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Whistleblower Claims: What Is Pretext?

whistleblower.jpgThe Equal Employment Opportunity Commission (EEOC) defines pretext as a justification offered for an action that differs from the real reason the action was taken. In a whistleblower case, pretext generally means that the employer's articulated reasoning for an adverse employment action was either completely false or was used as a cover in order to punish the employee for their protected whistleblower activity. If you believe adverse employment action was taken against you because of your protected whistleblower activity, you need to speak to an experienced San Jose whistleblower claims attorney immediately.

Pretext in a Whistleblower Case

Depending on the industry, and the extent of your whistleblowing, there are a number of different state and federal laws that might offer you protection against retaliation. This includes the California Labor Code, which provides general whistleblower protection to all California employees. If you reasonably believe that your employer has violated state or federal law, your employer cannot retaliate against you for reporting that information to the appropriate authorities. Of course, the vast majority of California employers are aware of this law. Unfortunately, that leads too many of them to attempt to retaliate against whistleblowers by disguising retaliation as stemming from an 'unrelated issue'. Some employers are very good at covering their tracks, and these cases are often challenging. However, many employers use very similar tactics to disguise retaliation and an experienced employment law attorney can help you spot illegal pretext.

Proving Pretext

California courts understand that pretextual reasoning can sometimes be hard to pin down. In a whistleblower retaliation case, pretext can be proven by establishing that an employer's adverse action was "more likely than not" driven by retaliatory animus. Further, it can also be proven by demonstrating that an employer's reasoning is simply not credible. One of the fundamental principles of whistleblower protection is that when an adverse employment action occurs soon after protected whistleblower activity, the two are likely to be related. This concept is known as temporal proximity. For example, in the case Fraser v. Fiduciary Trust Co. the court found that temporal proximity between protected activity and adverse action is a major factor in determining whether or not causation was present. Ultimately, if your employer has suddenly started taking negative action against you, or has terminated you, soon after you blew the whistle, you need to speak to an employment law attorney immediately. Other factors that courts consider include:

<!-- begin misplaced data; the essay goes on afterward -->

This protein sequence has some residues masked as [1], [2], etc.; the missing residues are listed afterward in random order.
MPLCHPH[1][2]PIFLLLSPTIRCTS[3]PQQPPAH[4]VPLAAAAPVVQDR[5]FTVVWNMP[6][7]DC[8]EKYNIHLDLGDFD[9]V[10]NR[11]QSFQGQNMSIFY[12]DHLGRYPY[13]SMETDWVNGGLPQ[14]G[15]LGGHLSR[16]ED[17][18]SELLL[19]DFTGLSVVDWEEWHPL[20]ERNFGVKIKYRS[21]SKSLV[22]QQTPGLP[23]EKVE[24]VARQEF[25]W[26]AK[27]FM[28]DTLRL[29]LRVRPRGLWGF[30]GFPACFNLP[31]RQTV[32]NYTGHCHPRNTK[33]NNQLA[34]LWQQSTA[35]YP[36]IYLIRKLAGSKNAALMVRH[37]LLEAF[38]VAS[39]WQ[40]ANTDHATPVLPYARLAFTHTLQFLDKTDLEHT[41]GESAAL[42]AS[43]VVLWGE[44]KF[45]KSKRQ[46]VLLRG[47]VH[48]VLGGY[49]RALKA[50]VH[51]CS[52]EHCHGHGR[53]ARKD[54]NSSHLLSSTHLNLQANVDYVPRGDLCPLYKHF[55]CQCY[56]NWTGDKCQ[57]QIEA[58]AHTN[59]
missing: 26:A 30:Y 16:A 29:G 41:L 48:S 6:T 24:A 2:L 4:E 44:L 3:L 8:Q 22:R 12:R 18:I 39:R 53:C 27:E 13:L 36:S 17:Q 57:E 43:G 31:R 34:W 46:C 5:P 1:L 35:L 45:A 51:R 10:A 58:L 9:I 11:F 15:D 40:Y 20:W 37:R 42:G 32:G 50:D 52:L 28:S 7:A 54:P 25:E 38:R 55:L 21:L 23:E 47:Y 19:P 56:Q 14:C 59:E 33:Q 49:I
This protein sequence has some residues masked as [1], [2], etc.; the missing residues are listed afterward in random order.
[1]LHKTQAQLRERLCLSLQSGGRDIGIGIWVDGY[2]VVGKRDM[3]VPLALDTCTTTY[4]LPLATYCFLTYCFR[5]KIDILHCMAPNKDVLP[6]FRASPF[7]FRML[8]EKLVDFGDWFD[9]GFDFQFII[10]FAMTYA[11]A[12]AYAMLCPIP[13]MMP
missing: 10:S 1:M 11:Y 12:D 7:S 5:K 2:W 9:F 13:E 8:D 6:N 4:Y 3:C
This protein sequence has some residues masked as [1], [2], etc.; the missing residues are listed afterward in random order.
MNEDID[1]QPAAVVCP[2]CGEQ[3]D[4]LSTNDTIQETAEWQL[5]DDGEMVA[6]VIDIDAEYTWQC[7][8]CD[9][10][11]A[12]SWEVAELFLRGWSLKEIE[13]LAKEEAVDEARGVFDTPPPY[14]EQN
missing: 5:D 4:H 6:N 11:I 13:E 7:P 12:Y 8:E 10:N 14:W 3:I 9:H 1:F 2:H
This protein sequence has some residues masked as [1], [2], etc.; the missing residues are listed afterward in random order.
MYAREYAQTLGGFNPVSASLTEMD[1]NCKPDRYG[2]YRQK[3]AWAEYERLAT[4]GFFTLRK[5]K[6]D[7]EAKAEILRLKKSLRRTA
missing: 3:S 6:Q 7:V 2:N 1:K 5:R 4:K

• The plausibility of the employer's stated reasoning;
  • Any inconsistencies within the stories of the managers at the company;
  • Any use of after the fact justifications; or
  • Disproportionate punishments.

The last point is important, because in many whistleblower retaliation cases, an employee actually did do something wrong. However, it was something relatively minor. In this situation, some employers try to exploit a minor mistake and use that as a justification to get rid of a whistleblower. That is illegal; indeed, disproportionately punishing a whistleblower is pretext.

Contact an Experienced San Jose Employment Law Attorney

At Diemer, Whitman & Cardosi, LLP our San Jose employment law attorneys have broad experience handling all sides of employment issues. If you were retaliated against for whistleblower activity in California, particularly if you work in technology, telecommunications, computer software or any Silicon Valley based industry, you should contact our office today for a free legal consultation.




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